We thought it may be nice to find out a little more about Anton, one of the partners in Pruden and Smith. Here are some quotes and thoughts made by him, based on some questions asked when he was interviewed:
1. Is there a quotation you live and craft by?
“We are all born makers: the only thing that stops us is the story in our head about why we can’t”
2. How did you get started and who did you learn from?
I was inspired to become a silversmith by my grandfather, Dunstan Pruden – the silversmith in the Eric Gill-founded Guild of St.Joseph and St.Dominic on Ditchling Common. This Arts & Crafts experience provided an invaluable grounding in the integrity of general craftsmanship, design and lifestyle.
I am passionate about full, integrated craftsmanship: technical mastery of the materials being only one step to excellence in design, business and career.
3. Give us an anecdote about something you have done or made anything for anyone famous?
We were exhibiting at a show in Islington in the 1997 when I was approached by a woman who complimented me on my work and asked whether I ever supplied my work on approval. She said her husband needed some special gifts and usually got trade prices. At this point I was beginning to feel a little impatient though my professional customer service won through and I started to take down her details. She said perhaps she had better give her husband’s address: 10 Downing Street, London W1A 1AA.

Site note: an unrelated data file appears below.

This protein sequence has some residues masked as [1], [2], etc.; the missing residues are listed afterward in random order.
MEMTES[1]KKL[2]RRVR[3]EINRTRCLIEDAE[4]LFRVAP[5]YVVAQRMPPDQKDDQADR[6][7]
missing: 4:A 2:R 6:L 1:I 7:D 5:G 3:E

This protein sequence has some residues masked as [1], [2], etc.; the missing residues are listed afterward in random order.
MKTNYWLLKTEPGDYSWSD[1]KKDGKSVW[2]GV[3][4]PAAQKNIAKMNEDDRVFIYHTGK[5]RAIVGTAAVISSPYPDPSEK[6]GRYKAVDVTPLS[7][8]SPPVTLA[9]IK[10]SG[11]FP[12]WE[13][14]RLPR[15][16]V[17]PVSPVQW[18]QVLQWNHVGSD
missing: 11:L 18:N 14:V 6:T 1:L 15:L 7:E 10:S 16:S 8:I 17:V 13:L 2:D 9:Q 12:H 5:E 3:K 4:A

I gulped and realised I was talking to Cherie Blair. Yes I would like to send some samples! In the end, Tony said my silver bowls, although so beautiful, were a little too opulent for the Japanese prime minister- I think he was very mindful of the potential criticism a left-wing leader could attract for giving extravagant gifts, trade prices or no!
4. How would you encourage the next generation to get started or to get the most out of your craft.
a) Great craftsmanship begins with what I call ‘observing the results of your actions’. Never just copy the actions of your teacher – use the tool on the materials & look carefully at what you have done, right or wrong: practice & look, over & over again.
b) Apply the same careful craftsmanship you lavish on what you make to your business skills. A spreadsheet is your best tool.
c) Never price your work to include your own free labour. It is tempting to not cost in your own time, especially in selling. If you do, the inaccuracy of your pricing will haunt you for years.